Discuss Atticus’s parenting style. What is his relationship to his children like? How does he seek to instill conscience in them?
Atticus is a wise man, committed to justice and equality, and his parenting style is based on fostering these virtues in his children—he even encourages Jem and Scout to call him “Atticus” so that they can interact on terms as equal as possible. Throughout the novel, Atticus works to develop Scout’s and Jem’s respective consciences, through both teaching, as when he tells Scout to put herself in a person’s shoes before she judges them, and example, as when he takes Tom Robinson’s case, living up to his own moral standards despite the harsh consequences he knows he will face. Atticus is a kind and loving father, reading to his children and offering them comfort when they need it, but he is also capable of teaching them harsh lessons, as when he allows Jem to come with him to tell Helen Robinson about Tom’s death. At the end of the novel, when Atticus believes that Jem killed Bob Ewell, he tries to talk Heck Tate, the sheriff, out of calling the death an accident—Atticus’s standards are firm, and he does not want his son to have unfair protection from the law.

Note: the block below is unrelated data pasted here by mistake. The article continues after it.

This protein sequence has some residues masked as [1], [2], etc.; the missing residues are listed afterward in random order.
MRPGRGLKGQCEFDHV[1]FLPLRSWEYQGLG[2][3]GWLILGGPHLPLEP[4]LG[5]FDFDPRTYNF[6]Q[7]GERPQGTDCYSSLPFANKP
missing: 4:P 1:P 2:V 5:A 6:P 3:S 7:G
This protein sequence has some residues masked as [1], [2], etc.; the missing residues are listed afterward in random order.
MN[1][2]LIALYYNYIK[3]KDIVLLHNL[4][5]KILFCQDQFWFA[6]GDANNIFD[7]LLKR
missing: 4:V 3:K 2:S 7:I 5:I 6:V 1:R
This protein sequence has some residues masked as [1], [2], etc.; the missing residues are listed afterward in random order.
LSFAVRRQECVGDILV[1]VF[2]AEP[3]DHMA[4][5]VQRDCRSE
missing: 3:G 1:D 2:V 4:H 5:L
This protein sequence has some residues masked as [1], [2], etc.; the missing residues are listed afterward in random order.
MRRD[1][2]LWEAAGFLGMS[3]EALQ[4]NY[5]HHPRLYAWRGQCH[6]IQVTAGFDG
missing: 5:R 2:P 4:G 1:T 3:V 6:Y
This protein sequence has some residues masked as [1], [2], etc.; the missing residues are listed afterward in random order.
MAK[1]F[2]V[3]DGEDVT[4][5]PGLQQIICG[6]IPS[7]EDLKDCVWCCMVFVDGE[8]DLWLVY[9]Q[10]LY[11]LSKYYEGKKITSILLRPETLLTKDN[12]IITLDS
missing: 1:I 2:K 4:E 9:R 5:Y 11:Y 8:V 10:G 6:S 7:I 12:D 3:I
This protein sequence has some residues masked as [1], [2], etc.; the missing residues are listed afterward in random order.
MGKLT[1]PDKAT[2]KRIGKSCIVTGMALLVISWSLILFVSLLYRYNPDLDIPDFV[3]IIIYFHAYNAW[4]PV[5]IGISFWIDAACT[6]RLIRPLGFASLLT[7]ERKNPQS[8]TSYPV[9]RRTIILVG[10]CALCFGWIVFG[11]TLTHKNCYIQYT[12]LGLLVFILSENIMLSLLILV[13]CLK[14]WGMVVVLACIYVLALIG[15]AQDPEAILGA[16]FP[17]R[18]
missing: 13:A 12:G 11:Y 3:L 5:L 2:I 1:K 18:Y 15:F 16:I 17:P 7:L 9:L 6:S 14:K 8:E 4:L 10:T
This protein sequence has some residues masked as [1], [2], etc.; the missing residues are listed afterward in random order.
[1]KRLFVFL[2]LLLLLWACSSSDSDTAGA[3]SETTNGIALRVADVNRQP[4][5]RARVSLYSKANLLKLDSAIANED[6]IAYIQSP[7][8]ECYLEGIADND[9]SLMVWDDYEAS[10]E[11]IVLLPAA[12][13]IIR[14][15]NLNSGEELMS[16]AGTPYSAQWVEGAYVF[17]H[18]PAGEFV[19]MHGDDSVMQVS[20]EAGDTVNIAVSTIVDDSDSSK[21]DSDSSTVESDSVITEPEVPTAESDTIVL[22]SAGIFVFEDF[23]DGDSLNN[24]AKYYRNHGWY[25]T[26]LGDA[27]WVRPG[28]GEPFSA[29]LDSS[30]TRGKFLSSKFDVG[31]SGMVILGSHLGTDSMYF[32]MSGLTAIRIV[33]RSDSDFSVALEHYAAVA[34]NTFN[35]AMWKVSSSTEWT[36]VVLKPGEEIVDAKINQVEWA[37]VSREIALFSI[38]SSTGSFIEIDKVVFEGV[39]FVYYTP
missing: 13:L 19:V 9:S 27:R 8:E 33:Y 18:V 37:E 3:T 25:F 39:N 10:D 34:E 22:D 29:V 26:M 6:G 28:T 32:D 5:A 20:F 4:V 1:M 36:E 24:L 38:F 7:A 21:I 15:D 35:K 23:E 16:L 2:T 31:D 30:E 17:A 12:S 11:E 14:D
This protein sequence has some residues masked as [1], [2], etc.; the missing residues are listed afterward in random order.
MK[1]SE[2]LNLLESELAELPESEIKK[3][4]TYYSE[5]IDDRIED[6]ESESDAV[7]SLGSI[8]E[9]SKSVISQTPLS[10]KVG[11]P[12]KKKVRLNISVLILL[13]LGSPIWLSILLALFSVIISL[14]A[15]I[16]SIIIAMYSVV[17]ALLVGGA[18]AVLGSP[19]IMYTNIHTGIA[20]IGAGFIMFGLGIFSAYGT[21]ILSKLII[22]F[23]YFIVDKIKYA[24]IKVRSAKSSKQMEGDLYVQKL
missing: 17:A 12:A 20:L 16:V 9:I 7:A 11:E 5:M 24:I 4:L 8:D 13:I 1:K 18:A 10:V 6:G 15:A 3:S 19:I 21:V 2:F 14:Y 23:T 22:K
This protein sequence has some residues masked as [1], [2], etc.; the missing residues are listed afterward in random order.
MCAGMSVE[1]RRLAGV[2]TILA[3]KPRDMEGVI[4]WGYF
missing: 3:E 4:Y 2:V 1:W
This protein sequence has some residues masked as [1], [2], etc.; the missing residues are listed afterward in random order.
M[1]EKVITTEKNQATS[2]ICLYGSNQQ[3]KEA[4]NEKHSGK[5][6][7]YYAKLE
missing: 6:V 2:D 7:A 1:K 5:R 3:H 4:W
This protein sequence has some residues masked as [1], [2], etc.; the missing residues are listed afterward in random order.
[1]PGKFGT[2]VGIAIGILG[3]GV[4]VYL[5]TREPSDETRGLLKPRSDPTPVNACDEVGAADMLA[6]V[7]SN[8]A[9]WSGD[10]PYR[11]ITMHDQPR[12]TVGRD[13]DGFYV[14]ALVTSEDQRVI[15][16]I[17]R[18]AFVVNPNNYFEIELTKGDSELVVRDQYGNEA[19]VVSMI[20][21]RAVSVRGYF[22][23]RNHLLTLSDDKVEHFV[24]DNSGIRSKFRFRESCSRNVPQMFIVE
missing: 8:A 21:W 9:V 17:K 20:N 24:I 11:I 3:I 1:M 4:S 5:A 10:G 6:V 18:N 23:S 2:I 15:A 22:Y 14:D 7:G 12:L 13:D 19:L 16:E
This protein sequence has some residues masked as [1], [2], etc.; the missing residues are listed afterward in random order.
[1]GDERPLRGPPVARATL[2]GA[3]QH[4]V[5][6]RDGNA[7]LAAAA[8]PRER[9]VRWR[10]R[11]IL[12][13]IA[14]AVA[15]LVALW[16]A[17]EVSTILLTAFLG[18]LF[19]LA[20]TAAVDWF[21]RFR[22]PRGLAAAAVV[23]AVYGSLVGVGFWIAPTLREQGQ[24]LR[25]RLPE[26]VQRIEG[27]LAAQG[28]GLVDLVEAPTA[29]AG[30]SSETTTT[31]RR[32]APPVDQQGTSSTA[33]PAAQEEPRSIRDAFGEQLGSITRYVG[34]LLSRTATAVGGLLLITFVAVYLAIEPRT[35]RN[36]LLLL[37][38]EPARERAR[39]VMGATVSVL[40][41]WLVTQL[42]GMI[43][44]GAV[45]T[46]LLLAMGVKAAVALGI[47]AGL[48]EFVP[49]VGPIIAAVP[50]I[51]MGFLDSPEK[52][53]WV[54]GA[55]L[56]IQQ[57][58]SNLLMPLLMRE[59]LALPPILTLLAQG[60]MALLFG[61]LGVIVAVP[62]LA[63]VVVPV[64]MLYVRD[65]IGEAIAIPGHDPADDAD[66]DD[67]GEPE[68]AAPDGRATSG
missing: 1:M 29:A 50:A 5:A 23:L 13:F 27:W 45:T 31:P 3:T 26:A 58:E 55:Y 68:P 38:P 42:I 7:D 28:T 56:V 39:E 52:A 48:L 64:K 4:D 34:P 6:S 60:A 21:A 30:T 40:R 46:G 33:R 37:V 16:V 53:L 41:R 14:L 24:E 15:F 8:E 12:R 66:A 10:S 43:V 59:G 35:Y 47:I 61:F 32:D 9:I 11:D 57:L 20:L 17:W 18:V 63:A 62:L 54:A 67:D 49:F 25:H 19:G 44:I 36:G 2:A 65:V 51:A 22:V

Analyze the trial scene and its relationship to the rest of the novel.
Discuss the author’s portrayal of the black community and the characters of Calpurnia and Tom Robinson. Are they realistic or idealized?
The black community in Maycomb is quite idealized, especially in the scenes at the black church and in the “colored balcony” during the trial. Lee’s portrayal of the black community isn’t unrealistic or unbelievable; it is important to point out, however, that she emphasizes all of the good qualities of the community without ever pointing out any of the bad ones. The black community is shown to be loving, affectionate, welcoming, pious, honest, hardworking, close-knit, and forthright. Calpurnia and Tom, members of this community, possess remarkable dignity and moral courage. But the idealization of the black community serves an important purpose in the novel, heightening the contrast between victims and victimizers. The town’s black citizens are the novel’s victims, oppressed by white prejudice and forced to live in an environment where the mere word of a man like Bob Ewell can doom them to life in prison, or even execution, with no other evidence. By presenting the blacks of Maycomb as virtuous victims—good people made to suffer—Lee makes her moral condemnation of prejudice direct, emphatic, and explicit.